Students’ Competences and Entrepreneurs’ Expectations: The First Stage of the SYNERGY Project Evaluation
The article presents the results of a research on students’ competencies self-esteem. Competencies were defined as a synthesis of three components: knowledge, skills and attitudes. The study was performed in the areas identified by the representatives of the business, as competitiveness key factors in the job market. The research was conducted in the years 2009 - 2012, on a sample of 1,831 students, under the “SYNERGY – MCSU Faculty of Economics students’ competences development by gaining practical knowledge” project. The SYNERGY project was co-financed by the European Union from European Social Fund and realized by the Department of Economics Maria Curie- Sklodowska University (MCSU). The purpose of this article is the to show which areas of knowledge, skills, and attitudes are considered to be essential for business owners and business representatives, as well as what is the level of self-esteem of this competencies among the students of economics. The article consists of two parts. In the first part authors present the characteristics of the SYNERGY project: basic information, project objectives and activities realized in the framework of the project, for students, enterprises and business organizations. The second part presents the results of the research on students' of economics self-assessment in the area of presented knowledge, skills and attitudes. Authors present areas of knowledge that were characterized by high and low level of self-esteem. The paper also shows the skills that are desirable from the business point of view, but in the opinion of students require special attention and development. In the last part of the article authors present, whether and how the competencies self-esteem level depends on respondents’ gender, age, place of residence, year and course of study? The paper presents also the key findings of the study, as well as examples of activities that are necessary to raise the level of knowledge, skills and to shape the attitudes of business students.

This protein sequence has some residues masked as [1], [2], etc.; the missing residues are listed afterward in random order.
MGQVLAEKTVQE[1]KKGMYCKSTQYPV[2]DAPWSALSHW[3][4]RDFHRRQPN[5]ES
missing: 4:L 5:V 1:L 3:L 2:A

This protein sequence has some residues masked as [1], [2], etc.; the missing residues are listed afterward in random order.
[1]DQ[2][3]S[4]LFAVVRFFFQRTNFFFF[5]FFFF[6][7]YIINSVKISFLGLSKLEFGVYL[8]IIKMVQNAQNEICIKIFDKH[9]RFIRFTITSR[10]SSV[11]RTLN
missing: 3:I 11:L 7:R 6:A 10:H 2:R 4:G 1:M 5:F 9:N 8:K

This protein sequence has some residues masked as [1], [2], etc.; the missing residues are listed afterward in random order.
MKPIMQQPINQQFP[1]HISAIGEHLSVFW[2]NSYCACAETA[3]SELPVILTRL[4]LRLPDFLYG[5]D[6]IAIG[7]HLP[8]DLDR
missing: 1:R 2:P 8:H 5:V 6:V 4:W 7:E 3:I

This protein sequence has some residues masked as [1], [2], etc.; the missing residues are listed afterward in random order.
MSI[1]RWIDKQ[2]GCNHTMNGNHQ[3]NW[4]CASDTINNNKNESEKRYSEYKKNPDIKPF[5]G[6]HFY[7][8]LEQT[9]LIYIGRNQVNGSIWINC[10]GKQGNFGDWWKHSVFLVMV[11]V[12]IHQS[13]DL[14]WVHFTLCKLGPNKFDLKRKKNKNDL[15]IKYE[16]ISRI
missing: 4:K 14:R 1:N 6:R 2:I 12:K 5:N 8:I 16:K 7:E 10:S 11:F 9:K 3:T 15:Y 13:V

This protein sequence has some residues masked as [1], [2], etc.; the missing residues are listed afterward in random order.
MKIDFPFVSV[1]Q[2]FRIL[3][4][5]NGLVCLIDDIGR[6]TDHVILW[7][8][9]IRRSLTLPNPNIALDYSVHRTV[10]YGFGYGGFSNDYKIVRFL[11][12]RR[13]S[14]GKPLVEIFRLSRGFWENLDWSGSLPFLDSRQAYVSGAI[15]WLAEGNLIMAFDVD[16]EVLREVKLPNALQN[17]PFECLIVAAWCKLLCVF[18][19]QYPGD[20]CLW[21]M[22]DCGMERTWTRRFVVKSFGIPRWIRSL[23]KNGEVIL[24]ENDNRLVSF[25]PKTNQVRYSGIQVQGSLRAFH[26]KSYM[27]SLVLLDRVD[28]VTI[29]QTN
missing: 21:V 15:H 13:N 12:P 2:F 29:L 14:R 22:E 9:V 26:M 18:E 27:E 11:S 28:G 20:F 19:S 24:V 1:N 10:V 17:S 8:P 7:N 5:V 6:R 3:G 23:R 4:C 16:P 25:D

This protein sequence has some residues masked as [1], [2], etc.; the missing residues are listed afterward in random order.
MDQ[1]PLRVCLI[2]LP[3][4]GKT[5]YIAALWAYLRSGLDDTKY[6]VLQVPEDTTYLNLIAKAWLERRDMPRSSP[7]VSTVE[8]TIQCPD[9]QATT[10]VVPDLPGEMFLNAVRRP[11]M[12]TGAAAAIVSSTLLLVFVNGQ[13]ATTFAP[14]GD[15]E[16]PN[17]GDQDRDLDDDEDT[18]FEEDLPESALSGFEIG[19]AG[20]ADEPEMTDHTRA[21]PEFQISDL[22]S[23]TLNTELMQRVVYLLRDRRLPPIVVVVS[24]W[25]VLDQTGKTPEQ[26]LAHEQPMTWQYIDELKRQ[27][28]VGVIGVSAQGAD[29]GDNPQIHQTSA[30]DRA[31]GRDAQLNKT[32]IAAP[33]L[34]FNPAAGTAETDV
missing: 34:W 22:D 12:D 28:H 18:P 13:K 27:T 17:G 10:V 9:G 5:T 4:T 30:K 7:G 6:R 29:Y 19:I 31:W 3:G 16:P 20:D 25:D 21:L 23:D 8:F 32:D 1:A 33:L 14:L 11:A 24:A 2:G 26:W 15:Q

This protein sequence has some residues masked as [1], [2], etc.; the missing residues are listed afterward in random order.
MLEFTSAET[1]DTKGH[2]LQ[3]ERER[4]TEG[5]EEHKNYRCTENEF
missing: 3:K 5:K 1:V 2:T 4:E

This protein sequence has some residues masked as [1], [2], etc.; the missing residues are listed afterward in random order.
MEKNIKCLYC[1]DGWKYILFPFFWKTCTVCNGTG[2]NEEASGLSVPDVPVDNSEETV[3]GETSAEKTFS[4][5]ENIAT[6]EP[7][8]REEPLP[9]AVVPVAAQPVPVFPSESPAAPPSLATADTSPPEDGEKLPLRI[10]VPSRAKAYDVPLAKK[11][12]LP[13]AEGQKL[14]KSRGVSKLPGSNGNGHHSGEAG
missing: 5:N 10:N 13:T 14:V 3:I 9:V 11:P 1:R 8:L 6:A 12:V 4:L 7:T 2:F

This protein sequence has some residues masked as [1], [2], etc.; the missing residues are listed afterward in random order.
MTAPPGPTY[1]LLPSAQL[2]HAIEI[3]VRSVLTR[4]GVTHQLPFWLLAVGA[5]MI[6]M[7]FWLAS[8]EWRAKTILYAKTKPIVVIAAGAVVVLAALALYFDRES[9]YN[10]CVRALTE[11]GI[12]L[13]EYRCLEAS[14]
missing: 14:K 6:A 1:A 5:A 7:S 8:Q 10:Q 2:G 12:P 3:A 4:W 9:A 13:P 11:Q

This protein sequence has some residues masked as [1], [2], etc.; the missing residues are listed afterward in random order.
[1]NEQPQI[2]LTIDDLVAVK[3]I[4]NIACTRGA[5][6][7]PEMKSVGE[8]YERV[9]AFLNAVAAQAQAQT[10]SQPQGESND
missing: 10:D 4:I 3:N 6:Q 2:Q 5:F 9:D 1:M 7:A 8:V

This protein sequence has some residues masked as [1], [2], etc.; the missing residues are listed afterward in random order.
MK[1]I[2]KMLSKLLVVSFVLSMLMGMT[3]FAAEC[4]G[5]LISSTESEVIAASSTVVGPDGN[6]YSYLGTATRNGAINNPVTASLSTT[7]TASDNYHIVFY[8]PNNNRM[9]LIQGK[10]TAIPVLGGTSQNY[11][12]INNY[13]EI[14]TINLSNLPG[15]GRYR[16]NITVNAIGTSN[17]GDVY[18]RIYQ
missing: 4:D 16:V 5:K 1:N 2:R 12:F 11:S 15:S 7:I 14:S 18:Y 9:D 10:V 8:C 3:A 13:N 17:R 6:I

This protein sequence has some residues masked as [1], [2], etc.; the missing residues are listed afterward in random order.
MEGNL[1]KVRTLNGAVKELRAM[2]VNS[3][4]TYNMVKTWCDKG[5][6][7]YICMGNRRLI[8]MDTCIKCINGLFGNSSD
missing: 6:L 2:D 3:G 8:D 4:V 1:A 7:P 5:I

|This chapter was published in: Lukasz Wiechetek & Nada Trunk Širca , , pages 427-437, 2013.|
|This item is provided by ToKnowPress in its series Active Citizenship by Knowledge Management & Innovation: Proceedings of the Management, Knowledge and Learning International Conference 2013 with number 427-437.|
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